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The Hoju scheme is a family register system in North Korea and formerly in South Korea. Hoju (Hangul: 호주, Hanja: 戶主) means the 'head of the family', Hojuje (호주제, 戶主制) is the 'head of the family' system, and Hojeok (alternate romanization: Hojok; 호적, 戶籍) is the 'family register'. In South Korea, it was formally introduced in 1953.
An important aspect of the hoju system is that children are often given the same name as their father, with the addition of -ju to indicate a filial relationship. (example: Ho -> Hoju)
Opponents of the hoju system believed it to be being innately patriarchal and representing a 'violation of the right to gender equality'. In South Korea, it was opposed by both feminists and by representatives of other religious traditions including Buddhism and Christianity. South Korea abolished hoju on 1 January 2008 after the Constitutional Court found it incompatible with the constitution in 2005.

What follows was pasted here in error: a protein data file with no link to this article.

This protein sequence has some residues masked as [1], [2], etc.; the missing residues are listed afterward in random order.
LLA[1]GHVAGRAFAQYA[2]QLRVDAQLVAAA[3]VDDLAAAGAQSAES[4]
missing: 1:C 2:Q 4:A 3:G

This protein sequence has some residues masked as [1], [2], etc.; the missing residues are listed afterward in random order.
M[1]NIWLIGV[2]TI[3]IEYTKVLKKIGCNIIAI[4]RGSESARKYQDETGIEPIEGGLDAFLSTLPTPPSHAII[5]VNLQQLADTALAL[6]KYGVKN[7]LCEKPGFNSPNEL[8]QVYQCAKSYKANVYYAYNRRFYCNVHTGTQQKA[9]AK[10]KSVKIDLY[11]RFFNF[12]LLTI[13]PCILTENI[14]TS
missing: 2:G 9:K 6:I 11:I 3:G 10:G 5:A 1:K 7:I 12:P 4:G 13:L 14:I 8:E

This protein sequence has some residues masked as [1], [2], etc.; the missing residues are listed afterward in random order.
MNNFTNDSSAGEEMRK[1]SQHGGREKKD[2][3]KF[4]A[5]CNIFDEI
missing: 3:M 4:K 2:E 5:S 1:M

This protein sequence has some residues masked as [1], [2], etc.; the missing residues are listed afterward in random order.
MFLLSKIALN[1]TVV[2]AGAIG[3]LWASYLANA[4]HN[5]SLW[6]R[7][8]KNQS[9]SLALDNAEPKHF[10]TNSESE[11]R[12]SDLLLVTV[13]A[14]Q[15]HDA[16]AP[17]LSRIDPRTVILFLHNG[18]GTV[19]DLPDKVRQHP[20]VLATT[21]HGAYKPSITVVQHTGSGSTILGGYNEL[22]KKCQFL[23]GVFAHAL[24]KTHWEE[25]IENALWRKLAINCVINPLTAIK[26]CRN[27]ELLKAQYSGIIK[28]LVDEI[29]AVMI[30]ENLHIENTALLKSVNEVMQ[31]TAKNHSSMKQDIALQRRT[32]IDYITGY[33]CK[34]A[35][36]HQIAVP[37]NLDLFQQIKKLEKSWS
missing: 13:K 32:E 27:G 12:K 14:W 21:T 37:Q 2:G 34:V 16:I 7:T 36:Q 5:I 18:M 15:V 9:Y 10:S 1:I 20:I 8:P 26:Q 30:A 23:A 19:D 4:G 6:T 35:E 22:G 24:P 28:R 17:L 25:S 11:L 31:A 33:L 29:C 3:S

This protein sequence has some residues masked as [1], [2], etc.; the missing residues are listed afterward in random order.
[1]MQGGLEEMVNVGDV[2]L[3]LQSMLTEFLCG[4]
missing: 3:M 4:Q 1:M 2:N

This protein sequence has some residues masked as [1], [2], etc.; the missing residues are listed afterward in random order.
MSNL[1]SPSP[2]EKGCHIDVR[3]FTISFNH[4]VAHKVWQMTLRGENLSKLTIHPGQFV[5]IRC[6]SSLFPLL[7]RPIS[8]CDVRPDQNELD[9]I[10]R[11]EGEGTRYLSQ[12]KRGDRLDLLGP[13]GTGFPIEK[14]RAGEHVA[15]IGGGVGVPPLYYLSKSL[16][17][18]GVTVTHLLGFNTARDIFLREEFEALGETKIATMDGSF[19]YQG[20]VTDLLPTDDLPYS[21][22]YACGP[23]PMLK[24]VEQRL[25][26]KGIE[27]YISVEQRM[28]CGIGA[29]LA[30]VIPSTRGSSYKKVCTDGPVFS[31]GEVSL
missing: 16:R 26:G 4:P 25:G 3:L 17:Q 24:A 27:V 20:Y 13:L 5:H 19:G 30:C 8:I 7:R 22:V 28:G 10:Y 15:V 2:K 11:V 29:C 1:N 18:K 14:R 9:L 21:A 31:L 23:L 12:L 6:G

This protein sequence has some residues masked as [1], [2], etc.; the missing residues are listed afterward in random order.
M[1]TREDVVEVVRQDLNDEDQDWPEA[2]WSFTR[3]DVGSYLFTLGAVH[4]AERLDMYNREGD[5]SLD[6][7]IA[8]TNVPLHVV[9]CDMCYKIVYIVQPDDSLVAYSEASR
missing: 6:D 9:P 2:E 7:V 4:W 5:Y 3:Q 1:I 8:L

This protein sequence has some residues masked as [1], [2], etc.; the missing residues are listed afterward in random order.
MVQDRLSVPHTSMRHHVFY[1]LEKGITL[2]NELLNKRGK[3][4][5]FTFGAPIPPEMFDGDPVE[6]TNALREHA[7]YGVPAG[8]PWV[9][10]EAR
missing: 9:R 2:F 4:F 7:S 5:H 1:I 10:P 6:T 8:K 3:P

- Koh, Eunkang. "Gender issues and Confucian scriptures: Is Confucianism incompatible with gender equality in South Korea?". Bulletin of the School of Oriental and African Studies, University of London 71 (2): 345—362.
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